Shipuck: Rory knows his body better, and I’m assuming he has really smart people advising him, but pushing heavy metal definitely takes a toll. He’s strong enough now to maintain stability throughout his swing. I’d rather see him doing yoga than pumping iron. That would definitely keep him healthy, flexible and supple.

Morfit: I agree with Alan (and Gary Player) on the importance of stretching and flexibility. It’s also pretty well established that weightlifting can be addictive, for various reasons, and counterproductive, for other reasons. But I’m going to leave Rory’s body to Rory, and assume he knows all of this. 

Godich: How much farther does he need to hit it? I’m with Alan. It’s a matter of staying flexible enough to keep the back healthy. 

Van Sickle: I think Brandel’s point was worth noting, which is why I have decided to back down from my workout regime and cancel my plans to compete for Mr. Universe this year. I suggest Rory do likewise.

Passov: Was it Rory’s ex-, Caroline [Wozniacki], that got him so heavily invested in the fitness thing? I’m not the expert, here, but strength seems to be a ticket to success in modern golf, provided it doesn’t mess with your flexibility and suppleness. That’s the lesson learned by Johnny Miller in the late 1970s, when all his off-season wood chopping made him stronger, but he lost the smoothness in his swing. Still, I feel it’s perfect fodder for conversation and debate, and good for Brandel for bringing it up.

Morfit: I find that a rigorous diet of off-season wood-chopping helps my writing, too, for what it’s worth.

Passov: Fair point. I’m in Phoenix, however. We chop tumbleweed.

5. Kenny Perry told Golfweek that he doesn’t “think anything on the Champions Tour means anything to anybody. The media, golf fans, they look at us as a freak show.” What do you make of Perry’s characterization of the senior circuit?

Sens: I agree that the average fan isn’t riveted by the Champions Tour but “freak show” seems like the wrong analogy. I think of it as light-hearted entertainment, with an occasional whiff of nostalgia, like watching a Saturday night rerun of your favorite 70s sitcom.

Morfit: A freak show is when you watch a guy drive a nail up his nose or put a cigar out on his tongue. It’s definitely not that. I also don’t think it’s right that nobody is paying attention. If you asked golf fans to name two or three guys who have absolutely torn it up on the senior circuit, I’ll bet a lot of them could name Hale Irwin, Bernhard Langer and/or Lee Trevino. Is anything they do going to lead SportsCenter? No, probably not … unless Langer hires Timberlake or Trump to carry his bag.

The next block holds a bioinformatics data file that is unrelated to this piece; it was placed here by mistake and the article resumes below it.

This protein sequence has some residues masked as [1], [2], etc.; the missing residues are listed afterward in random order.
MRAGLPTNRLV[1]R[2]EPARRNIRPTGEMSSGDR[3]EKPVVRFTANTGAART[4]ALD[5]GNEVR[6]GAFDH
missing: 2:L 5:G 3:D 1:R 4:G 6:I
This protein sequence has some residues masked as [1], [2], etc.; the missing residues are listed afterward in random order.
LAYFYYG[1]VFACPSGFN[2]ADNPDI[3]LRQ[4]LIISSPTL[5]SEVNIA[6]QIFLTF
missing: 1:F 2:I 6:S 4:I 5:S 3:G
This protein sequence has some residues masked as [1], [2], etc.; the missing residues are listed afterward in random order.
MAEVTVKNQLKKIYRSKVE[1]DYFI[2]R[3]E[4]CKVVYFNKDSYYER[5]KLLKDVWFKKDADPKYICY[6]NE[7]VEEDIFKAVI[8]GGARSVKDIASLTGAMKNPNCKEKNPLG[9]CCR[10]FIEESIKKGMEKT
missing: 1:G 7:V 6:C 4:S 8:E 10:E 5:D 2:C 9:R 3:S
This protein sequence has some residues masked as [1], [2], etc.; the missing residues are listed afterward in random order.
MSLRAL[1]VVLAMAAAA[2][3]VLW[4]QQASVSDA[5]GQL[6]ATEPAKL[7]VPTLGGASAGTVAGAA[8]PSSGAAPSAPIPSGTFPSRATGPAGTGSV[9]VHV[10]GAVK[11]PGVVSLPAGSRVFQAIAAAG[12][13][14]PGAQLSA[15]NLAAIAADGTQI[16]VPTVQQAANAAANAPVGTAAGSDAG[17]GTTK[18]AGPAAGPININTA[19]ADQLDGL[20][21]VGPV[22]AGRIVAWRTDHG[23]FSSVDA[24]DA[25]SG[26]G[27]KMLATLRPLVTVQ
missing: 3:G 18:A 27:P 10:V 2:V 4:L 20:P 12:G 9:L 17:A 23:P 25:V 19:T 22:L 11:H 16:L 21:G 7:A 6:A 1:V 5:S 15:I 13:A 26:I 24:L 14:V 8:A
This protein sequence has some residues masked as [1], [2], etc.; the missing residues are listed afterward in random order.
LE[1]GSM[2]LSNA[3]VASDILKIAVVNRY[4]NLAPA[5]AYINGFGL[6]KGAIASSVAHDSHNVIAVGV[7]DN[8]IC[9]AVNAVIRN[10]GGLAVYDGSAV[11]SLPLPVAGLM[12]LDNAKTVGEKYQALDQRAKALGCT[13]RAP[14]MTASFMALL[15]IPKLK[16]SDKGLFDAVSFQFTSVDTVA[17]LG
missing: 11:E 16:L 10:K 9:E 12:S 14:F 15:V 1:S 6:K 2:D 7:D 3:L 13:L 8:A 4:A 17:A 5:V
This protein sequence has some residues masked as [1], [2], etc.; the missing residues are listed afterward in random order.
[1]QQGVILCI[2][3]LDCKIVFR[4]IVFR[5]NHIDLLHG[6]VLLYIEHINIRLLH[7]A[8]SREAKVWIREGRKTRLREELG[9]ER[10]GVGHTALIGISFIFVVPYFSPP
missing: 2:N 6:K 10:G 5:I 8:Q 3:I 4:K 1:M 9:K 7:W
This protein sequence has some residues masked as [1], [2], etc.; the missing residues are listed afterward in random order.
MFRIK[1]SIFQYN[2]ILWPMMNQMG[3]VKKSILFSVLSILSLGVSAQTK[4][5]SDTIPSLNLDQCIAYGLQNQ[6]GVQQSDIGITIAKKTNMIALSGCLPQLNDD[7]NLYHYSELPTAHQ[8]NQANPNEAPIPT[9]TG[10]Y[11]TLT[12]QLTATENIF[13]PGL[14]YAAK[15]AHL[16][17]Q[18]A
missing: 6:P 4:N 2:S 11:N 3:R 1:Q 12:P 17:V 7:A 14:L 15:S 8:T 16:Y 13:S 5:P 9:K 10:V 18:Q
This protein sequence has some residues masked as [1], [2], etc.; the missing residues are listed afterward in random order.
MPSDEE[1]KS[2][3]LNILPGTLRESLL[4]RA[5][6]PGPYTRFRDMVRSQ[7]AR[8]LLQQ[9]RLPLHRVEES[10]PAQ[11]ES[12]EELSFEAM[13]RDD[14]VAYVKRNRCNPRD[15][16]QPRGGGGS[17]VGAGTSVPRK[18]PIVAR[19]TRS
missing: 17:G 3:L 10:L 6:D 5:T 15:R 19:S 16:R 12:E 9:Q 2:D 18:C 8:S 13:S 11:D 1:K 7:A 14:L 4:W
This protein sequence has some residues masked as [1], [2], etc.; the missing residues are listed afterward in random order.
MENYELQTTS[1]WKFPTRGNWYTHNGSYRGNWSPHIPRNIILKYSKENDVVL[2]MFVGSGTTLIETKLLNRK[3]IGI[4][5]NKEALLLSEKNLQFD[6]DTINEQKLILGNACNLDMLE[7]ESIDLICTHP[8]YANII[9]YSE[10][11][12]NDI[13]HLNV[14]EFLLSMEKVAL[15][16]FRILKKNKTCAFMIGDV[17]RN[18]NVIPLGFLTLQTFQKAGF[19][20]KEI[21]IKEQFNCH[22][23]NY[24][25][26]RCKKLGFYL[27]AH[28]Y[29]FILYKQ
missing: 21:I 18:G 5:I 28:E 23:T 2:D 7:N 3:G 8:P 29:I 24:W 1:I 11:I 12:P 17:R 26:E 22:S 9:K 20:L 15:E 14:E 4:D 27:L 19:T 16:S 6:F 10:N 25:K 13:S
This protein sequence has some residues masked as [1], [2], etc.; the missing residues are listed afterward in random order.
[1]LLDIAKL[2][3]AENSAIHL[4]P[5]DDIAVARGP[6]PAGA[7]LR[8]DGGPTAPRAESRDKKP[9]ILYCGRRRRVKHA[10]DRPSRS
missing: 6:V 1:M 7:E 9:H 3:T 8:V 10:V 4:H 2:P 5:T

Shipnuck: Yeah, as Josh says it’s all about what your expectations are. Will it be an intense competition? Obviously not. But it’s a fun vibe with some big personalities and the shotmaking is surprisingly good. 

Passov: Josh, I’m with you on the Saturday night 70s sitcom reruns, but the problem is when it’s too much Three’s Company and not enough All in the Family. The former was so airy as to be transparent. You forgot it 10 seconds after it ended. The Champions Tour could and should be better than it is. The names are still solid (if lacking a few superstars) and the quality of play terrific. It just needs a little more stuff we care about: rivalries, legendary courses and such. It won’t catapult it into must-see TV, as when Nicklaus and Trevino were at it in the early 1990s, but it could be just more compelling.

Van Sickle: PGA Tour Champions, as it’s now properly called (and I hate it), has always been based on the superstar system. Tom Watson was the last superstar and he’s not winning anymore. Greg Norman was the next superstar the public could’ve latched onto but for various reasons, including injuries, he gave it only a brief try. Who’s next up to carry the tour? John Daly? Phil Mickelson is five years away and somehow I don’t seem him being as interested in the tour as Kenny Perry is.

Ritter: Daly does have some crossover appeal. He won’t have to win out there; his presence alone would add juice. And anytime Kenny Perry wants to compare the tour to a freak show, he’ll be able to point to Daly’s golf pants. 

Godich: At last check, Perry had pocketed more than $7 million on the Champions tour. Some freak show. I’d be stunned if Daly adds any juice, and even if he does, the novelty will wear off quickly. I can’t imagine him being popular among the players either. As for the tour itself, sure, the golf is outstanding, but if I’m a senior I’d simply be grateful that the folks in Ponte Vedra Beach set up such a lucrative annuity. To borrow from a 14-time time major champion, this tour is what it is.

The Tour Confidential roundtable continues Monday on our new weekly show hosted by Jessica Marksbury. Tweet her your questions @Jess_Marksbury.